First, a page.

In fact, as a recent paper by Lawrence Mishel and Josh Bivens of the Economic Policy Institute puts it, “automation, broadly defined, has actually been slower over the last 10 years or so.”

Corporate America, for its part, certainly doesn’t seem to believe in the jobless future.  If the rewards of automation were as immense as predicted, companies would be pouring money into new technology.  But they’re not.  Investments in software and IT grew more slowly over the past decade than the previous one.  That’s exactly the opposite of what you’d expect in a rapidly automating world.  As for gadgets like Pepper, total spending on all robotics in the US was just $11.3 billion last year.  That’s about a sixth of what Americans spend every year on their pets.

SO IF the data doesn’t show any evidence that robots are taking over, why are so many people even outside Silicon Valley convinced it’s happening?  In the US, at least, it’s partly due to the coincidence of two widely observed trends.  Between 2000 and 2009, 6 million US manufacturing jobs disappeared, and wage growth across the economy stagnated.  In that same period, industrial robots were becoming more widespread, the internet seemed to be transforming everything, and AI became really useful for the first time.  So it seemed logical to connect these phenomena: Robots had killed the good-­paying manufacturing job, and they were coming for the rest of us next.

But something else happened in the global economy right around 2000 as well: China entered the World Trade Organization and massively ramped up production.  And it was this, not automation, that really devastated American manufacturing.  A recent paper by the economists Daron Acemoglu and Pascual Restrepo—titled, fittingly, “Robots and Jobs”—got a lot of attention for its claim that industrial automation has been responsible for the loss of up to 670,000 jobs since 1990.  But just in the period between 1999 and 2011, trade with China was responsible for the loss of 2.4 million jobs: almost four times as many.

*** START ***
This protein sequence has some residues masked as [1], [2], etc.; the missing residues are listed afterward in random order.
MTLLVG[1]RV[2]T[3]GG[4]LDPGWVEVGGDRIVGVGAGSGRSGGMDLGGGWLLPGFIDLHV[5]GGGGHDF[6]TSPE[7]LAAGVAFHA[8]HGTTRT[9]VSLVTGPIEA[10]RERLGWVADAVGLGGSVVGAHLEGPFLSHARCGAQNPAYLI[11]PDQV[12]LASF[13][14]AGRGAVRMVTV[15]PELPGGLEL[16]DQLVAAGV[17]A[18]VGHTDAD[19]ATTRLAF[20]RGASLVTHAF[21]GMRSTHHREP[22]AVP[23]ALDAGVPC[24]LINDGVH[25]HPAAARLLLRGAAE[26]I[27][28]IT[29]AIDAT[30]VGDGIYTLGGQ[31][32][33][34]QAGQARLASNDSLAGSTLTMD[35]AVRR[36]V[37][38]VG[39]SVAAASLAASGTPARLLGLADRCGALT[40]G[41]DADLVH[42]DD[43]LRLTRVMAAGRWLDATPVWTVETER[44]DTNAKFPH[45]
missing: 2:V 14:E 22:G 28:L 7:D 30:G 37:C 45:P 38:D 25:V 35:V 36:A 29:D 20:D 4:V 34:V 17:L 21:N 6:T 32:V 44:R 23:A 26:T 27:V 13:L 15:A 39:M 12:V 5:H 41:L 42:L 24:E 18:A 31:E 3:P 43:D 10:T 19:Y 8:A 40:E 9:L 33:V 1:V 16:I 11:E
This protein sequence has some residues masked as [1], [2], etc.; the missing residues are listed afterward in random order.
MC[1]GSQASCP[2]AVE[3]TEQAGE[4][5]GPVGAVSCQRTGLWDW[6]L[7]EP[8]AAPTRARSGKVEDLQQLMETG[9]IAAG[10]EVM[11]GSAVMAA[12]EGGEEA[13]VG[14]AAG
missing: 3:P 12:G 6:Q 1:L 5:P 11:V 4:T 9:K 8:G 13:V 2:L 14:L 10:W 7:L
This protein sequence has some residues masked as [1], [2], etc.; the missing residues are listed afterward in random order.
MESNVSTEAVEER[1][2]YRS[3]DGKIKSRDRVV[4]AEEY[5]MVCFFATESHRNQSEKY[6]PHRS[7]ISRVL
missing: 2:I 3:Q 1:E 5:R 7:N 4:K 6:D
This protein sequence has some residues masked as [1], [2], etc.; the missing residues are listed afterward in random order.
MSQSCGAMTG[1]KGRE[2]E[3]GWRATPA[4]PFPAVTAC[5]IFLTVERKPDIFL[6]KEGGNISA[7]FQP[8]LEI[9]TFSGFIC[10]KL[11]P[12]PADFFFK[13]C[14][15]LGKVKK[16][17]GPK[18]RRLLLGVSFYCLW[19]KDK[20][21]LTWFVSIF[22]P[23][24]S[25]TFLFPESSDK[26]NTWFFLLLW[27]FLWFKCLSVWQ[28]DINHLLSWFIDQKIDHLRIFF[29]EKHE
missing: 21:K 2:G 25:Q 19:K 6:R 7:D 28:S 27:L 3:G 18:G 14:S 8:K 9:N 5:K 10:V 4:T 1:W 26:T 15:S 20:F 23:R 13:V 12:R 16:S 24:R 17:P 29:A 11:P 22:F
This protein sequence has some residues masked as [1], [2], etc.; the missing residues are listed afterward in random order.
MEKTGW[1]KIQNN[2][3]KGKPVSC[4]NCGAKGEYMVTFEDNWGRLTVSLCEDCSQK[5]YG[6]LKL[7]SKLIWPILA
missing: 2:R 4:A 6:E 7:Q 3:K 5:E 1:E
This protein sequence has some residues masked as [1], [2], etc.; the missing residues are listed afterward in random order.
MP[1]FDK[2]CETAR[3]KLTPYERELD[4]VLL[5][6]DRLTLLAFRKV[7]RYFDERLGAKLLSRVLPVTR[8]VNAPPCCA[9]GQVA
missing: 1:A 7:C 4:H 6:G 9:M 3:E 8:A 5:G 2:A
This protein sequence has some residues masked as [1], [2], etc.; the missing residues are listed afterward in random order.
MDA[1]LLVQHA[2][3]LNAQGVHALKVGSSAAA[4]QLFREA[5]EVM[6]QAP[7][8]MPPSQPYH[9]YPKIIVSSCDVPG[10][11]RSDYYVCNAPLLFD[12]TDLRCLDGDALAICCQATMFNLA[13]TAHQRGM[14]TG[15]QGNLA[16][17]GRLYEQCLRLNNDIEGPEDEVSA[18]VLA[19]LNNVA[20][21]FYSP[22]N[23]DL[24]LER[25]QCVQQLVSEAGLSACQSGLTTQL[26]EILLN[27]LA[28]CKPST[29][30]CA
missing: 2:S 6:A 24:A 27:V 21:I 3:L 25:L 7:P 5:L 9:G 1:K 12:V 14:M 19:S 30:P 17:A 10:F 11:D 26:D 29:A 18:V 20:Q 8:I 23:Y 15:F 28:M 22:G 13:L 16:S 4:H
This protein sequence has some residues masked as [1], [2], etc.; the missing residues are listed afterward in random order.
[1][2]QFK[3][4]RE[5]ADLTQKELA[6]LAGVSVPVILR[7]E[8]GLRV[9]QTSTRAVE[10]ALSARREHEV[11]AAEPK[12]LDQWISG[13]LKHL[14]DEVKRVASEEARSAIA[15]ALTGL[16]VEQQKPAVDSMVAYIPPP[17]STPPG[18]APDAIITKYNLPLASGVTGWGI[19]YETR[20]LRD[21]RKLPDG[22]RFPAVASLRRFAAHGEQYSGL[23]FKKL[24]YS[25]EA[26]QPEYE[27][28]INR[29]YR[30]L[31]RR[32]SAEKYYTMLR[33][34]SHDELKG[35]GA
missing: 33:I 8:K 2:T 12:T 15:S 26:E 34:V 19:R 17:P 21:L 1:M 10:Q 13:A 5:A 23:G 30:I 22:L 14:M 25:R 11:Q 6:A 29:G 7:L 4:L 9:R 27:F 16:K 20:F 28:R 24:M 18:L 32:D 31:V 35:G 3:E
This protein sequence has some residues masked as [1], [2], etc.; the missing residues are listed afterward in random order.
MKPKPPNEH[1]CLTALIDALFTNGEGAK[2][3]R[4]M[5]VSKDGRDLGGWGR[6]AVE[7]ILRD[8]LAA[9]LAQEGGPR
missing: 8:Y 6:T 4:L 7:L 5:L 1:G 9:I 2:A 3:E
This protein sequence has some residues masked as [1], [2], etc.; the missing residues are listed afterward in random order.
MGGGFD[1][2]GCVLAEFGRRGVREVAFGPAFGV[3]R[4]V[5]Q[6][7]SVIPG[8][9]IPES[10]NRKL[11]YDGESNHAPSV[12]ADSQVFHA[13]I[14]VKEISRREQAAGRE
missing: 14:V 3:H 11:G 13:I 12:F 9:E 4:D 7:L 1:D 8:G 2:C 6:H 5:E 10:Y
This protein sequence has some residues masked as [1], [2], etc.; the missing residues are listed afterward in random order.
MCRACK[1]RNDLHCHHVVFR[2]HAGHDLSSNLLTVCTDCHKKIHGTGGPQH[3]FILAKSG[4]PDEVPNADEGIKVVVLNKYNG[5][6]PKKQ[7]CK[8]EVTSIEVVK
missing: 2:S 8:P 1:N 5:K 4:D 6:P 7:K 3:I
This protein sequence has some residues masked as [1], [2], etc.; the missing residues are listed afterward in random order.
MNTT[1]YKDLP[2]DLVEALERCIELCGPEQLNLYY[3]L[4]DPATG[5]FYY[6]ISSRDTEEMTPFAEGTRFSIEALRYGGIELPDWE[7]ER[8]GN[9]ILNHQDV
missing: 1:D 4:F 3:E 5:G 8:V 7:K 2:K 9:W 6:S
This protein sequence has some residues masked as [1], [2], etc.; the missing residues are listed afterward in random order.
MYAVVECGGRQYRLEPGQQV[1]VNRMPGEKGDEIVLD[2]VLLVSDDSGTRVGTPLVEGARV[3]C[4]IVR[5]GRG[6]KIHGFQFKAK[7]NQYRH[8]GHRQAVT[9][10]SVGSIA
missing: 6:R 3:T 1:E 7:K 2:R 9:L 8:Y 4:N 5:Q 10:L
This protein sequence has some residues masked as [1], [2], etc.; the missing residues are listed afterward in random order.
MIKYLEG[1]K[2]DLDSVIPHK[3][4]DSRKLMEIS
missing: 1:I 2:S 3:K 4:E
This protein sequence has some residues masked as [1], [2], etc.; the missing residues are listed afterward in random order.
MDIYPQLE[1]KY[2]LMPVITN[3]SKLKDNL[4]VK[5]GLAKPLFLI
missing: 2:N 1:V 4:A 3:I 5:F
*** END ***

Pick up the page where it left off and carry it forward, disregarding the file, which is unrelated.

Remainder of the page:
Over and over again, as vast numbers of jobs have been destroyed, others have been created.  And over and over, we’ve been terrible at envisioning what kinds of new jobs people would end up doing.”

As conservatives, we are obviously for the advancement of technology but we also want people to have jobs.  I believe automation could actually create some new jobs.   While it is possible that it may not create enough new jobs for everyone who has lost their job to automation, I would argue that other fields of work will be available.   People will always be needed.  Instead of fearing new technology and advancements, we should embrace it and evolve with it by finding new ways to make use of our talents.  The age-old truth remains true: those who want to work, will.  As in the last of the article above, “we are terrible at envisioning what kinds of new jobs people would do.”  Did you know Facebook employs over 17,000 people?  That’s a lot of employees for a social media company, but it shows what creativity can do.  With the rise of technology, new jobs will still be created and humans and robots could easily work together.  However, until the number of job openings declines and remains persistently low, one should be careful about pitting man vs. machine.

Sarah

Sources:

https://www.washingtonpost.com/posteverything/wp/2016/02/17/yes-the-robots-will-steal-our-jobs-and-thats-fine/

-U.S. Bureau of Labor Statistics

https://www.wired.com/2017/08/robots-will-not-take-your-job/